National Geographic : 1959 Mar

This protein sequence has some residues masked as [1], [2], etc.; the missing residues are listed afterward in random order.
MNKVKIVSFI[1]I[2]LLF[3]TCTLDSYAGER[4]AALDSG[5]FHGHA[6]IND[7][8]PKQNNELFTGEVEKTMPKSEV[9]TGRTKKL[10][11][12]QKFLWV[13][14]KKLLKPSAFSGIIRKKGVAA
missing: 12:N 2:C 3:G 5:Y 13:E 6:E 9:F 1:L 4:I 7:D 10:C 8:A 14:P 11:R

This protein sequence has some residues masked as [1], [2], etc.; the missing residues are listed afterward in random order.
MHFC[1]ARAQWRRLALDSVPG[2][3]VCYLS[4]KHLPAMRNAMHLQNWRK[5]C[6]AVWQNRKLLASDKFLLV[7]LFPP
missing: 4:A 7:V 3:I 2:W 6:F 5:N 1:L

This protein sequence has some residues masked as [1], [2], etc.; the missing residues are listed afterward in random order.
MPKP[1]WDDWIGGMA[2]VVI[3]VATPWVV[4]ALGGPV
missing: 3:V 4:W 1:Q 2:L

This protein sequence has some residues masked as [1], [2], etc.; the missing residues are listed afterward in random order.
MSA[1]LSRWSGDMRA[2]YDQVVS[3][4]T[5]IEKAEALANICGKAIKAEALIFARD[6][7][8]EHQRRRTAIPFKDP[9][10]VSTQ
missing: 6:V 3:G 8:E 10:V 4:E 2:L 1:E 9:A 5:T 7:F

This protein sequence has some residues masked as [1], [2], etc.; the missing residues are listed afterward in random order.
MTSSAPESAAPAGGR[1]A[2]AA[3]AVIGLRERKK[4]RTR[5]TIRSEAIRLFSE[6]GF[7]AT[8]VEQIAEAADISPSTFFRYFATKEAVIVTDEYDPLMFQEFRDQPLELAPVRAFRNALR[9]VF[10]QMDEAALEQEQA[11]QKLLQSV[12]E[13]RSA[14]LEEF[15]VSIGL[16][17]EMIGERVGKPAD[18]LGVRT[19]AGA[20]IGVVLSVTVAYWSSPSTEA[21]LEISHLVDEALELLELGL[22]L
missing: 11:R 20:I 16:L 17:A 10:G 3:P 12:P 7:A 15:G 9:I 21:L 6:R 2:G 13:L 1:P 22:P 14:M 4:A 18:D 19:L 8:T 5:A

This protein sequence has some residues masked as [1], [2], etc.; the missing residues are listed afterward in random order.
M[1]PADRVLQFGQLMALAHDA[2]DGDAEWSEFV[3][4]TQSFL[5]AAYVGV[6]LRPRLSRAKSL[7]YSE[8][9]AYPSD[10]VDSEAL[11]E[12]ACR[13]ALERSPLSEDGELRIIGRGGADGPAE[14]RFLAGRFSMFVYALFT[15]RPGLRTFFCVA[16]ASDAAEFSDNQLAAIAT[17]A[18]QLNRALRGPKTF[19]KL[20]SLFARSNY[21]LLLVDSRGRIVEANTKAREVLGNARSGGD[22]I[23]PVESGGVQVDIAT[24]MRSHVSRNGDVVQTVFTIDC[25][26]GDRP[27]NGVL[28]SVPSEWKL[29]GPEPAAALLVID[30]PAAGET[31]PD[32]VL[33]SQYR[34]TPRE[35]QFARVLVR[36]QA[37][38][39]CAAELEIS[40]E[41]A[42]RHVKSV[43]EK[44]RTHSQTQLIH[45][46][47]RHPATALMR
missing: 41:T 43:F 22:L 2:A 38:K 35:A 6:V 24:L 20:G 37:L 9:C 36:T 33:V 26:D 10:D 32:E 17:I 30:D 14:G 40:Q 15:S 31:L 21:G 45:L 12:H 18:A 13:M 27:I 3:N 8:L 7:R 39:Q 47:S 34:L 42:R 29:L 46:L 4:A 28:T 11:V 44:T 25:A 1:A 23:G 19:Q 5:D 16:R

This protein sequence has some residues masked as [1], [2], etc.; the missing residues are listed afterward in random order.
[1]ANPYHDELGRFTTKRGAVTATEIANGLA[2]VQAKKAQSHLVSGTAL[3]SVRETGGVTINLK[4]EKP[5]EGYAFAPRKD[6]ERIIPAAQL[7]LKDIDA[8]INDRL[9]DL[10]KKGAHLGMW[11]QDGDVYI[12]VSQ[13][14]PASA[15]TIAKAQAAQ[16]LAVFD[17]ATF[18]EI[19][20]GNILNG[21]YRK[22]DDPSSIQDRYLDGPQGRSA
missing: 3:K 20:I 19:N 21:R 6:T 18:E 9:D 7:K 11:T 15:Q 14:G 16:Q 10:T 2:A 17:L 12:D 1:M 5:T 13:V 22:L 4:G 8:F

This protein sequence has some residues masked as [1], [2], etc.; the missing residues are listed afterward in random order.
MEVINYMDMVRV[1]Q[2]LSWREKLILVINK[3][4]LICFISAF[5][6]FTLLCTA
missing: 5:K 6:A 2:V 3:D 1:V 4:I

The Aluminum Company of America built this country's oldest operating aluminum smelter in Massena in 1903. Today Alcoa has two plants there and is producing aluminum ingot; wire, rod, and cable; and a wide range of structural shapes (page 324). Don E. Paro of Alcoa handed me a bunch of gossamer-thin aluminum filament 1/2500 inch in diameter. A single foot of aluminum rod only three eighths of an inch thick yields four and three-tenths miles of this spider-web wire, mostly used for one ampere fuse wire and cross hairs in military and scientific optical equipment. Ed Place took me to see Reynolds Metals Com pany's new $88,000,000 aluminum smelting plant on the riverbank seven miles east of Massena. Soon the smelter will be trucking liquid aluminum hot from the pot lines to a new Chevrolet foundry next door for casting into aluminum pistons and trans mission parts. The industrial and trade giant of "Seaway Valley" is, of course, Montreal, eastern gateway to the new waterway (page 326). House on wheels, the last of 525 Canadian homes to escape the new waterway, rolls through Morrisburg, Ontario, on a mammoth trailer. Moving was done so smoothly that some householders left their china safely on kitchen shelves. A newly dug channel bypasses Mission St. Francis Xavier on the Caughnawaga Indian Reservation, Quebec. Seaway surveyors took pains to spare the 232-year-old building behind Father Henri B6chard.